What is digital culture?
There’s no question that in today’s professional world, fluency in digital technologies is considered an asset. In fact, worldwide spending on digital transformation—which includes everything from automated work processes to cybersecurity and artificial intelligence—is predicted to hit $3.4 trillion by 2026. This technological revolution also requires a shift to digital culture and digital strategies in the workplace wherein employees use these digital tools to innovate new products and solutions, collaborate with one another, and deliver targeted offerings that are best suited to customers and clients.
If you’re interested in developing skills as a critical consumer, designer, and creator of content for the internet, social media, or other digital media, explore the Digital Strategies and Culture Certificate at Penn LPS Online. The Ivy League online courses in this program provide flexible approaches for using technology to reach your personal and professional goals. You’ll also learn how to communicate this technological savvy effectively across diverse professional contexts.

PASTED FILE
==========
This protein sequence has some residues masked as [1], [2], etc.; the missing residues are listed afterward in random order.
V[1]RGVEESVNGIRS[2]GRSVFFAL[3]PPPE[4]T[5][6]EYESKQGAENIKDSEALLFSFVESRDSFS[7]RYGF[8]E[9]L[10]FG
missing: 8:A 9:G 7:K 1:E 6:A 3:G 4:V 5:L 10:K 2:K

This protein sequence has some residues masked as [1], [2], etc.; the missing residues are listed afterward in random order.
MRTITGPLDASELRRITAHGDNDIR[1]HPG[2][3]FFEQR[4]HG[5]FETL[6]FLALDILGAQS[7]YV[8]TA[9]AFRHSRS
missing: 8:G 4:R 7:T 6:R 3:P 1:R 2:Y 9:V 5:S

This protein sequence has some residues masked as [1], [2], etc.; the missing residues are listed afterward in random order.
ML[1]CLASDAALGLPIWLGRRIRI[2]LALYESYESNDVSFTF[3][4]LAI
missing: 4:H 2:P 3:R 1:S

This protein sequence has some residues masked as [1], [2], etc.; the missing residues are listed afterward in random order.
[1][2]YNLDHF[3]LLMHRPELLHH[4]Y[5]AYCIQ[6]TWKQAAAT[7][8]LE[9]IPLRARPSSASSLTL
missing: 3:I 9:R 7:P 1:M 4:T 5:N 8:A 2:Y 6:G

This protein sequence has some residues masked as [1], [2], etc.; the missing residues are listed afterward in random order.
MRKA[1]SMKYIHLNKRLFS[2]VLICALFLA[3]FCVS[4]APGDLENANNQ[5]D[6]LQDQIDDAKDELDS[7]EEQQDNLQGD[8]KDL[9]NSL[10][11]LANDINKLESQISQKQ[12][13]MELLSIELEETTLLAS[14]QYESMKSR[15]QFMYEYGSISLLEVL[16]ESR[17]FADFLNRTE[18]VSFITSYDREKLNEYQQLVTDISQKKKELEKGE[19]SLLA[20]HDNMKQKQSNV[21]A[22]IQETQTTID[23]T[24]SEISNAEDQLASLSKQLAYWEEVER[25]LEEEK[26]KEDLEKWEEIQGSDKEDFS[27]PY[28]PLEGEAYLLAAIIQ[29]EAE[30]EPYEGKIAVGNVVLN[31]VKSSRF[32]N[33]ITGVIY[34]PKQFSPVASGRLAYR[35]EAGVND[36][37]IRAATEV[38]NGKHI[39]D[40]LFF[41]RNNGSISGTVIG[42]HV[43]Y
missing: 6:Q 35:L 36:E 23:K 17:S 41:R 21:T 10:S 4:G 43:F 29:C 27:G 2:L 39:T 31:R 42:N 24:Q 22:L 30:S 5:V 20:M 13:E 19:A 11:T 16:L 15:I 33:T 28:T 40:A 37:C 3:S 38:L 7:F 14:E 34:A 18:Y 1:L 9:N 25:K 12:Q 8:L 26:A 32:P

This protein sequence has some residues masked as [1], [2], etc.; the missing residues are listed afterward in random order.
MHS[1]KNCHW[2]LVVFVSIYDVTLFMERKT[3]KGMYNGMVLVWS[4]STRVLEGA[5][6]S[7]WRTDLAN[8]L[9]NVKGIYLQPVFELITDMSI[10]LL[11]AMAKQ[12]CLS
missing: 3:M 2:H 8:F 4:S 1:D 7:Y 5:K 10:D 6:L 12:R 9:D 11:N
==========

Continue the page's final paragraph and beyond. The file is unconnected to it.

Characteristics and benefits of digital culture
Robust digital cultures allow companies to become more efficient, adaptative, and growth-oriented. Read on to explore some additional advantages to developing digital cultures in the workplace.
One of the major benefits of a strong digital culture is the ability to connect through Zoom, Slack, or Microsoft Teams and better collaborate with team members across locations and time zones. Digital technologies such as Google Hangouts or Dropbox also make for easier partnerships when working on projects, brainstorming ideas, and sharing documents among employees. Implementing a digital collaboration network can also help to enhance workflows, enrich productivity, improve access to pertinent information, and foster greater team interaction and engagement. With greater collaboration, there is a greater likelihood for unique and impactful ideation.